Diagnosis: People who are open to new experiences like to try a variety of places and experiences. They’re the true “innovators” who seek out places they’ve never been to before, get to know the local sights and people, and try as much as possible to expand their minds while they’re on holiday. These individuals tend to feel that they’ve gotten the most benefits from their vacations, in terms of coming away from the experience with the sense of having experienced emotional growth. However, if this isn’t your thing, you’ll only regret that you tried those raw squid eaten by the locals when you would rather just have had a burger and fries.

Treatment: Don’t feel you need to force yourself into having vacations that take you someplace exotic when all you’d really like to do is return to your favorite beach, cabin, or hotel. On the other hand, if you’re unhappy with too much of the same-old-same-old (or your fellow travelers are), try in small steps to expand your travel horizons. Take a few day trips in which you do something completely novel and see if perhaps this makes you more willing to accept a slightly larger change of pace the next time.

Step 3: Honestly decide how agreeable and even-tempered you are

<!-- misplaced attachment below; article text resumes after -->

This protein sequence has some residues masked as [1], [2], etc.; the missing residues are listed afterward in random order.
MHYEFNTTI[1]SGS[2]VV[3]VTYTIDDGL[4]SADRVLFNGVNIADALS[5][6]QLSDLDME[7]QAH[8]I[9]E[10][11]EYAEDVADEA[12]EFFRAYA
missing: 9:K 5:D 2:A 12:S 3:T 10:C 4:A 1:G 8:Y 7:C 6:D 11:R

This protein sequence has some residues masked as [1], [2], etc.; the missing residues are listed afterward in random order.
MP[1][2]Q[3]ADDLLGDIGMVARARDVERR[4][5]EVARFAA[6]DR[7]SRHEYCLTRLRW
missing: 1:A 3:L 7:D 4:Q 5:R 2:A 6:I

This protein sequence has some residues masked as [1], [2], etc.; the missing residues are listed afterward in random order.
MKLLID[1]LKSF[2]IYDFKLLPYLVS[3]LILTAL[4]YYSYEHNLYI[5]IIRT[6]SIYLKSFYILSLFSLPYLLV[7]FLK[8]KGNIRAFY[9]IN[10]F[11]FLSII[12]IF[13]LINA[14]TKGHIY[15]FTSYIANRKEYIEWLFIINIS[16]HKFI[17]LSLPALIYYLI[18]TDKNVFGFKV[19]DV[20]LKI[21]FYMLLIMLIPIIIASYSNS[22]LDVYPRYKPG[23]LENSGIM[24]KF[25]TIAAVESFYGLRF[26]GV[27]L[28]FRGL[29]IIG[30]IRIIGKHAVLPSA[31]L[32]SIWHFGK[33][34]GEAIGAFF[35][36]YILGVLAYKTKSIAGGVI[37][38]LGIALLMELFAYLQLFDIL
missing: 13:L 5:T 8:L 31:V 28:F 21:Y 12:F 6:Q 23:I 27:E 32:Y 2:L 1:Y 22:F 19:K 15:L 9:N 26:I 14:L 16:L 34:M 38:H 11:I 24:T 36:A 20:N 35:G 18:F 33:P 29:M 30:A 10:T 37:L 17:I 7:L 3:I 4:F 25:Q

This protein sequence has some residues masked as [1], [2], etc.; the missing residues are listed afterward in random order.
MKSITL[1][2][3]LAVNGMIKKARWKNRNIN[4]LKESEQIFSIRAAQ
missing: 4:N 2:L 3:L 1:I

Diagnosis: This step requires a bit more self-scrutiny and honesty. Nobody likes to think that he or she is cantankerous or neurotic. However, some people are one, the other, or both. To have a good time on vacation demands that you roll with the punches. People who are high on agreeableness never seem to get bothered when they encounter problems with fellow travelers, customer service agents, or the many other types of people and situations you come into contact with on vacation. If you find yourself constantly getting irritated by travel delays or unhelpful airline or hotel personnel, this may be a sign that either (a) you really need that vacation or (b) you’re not all that agreeable even in the best of cases. Similarly, being high on neuroticism means that you worry a good deal. There’s plenty to worry about when it comes to taking vacations, especially if you think about all the things that could go wrong. Achieving self-insights into your personality on these two dimensions is therefore a critical diagnostic step for improving your vacation experiences.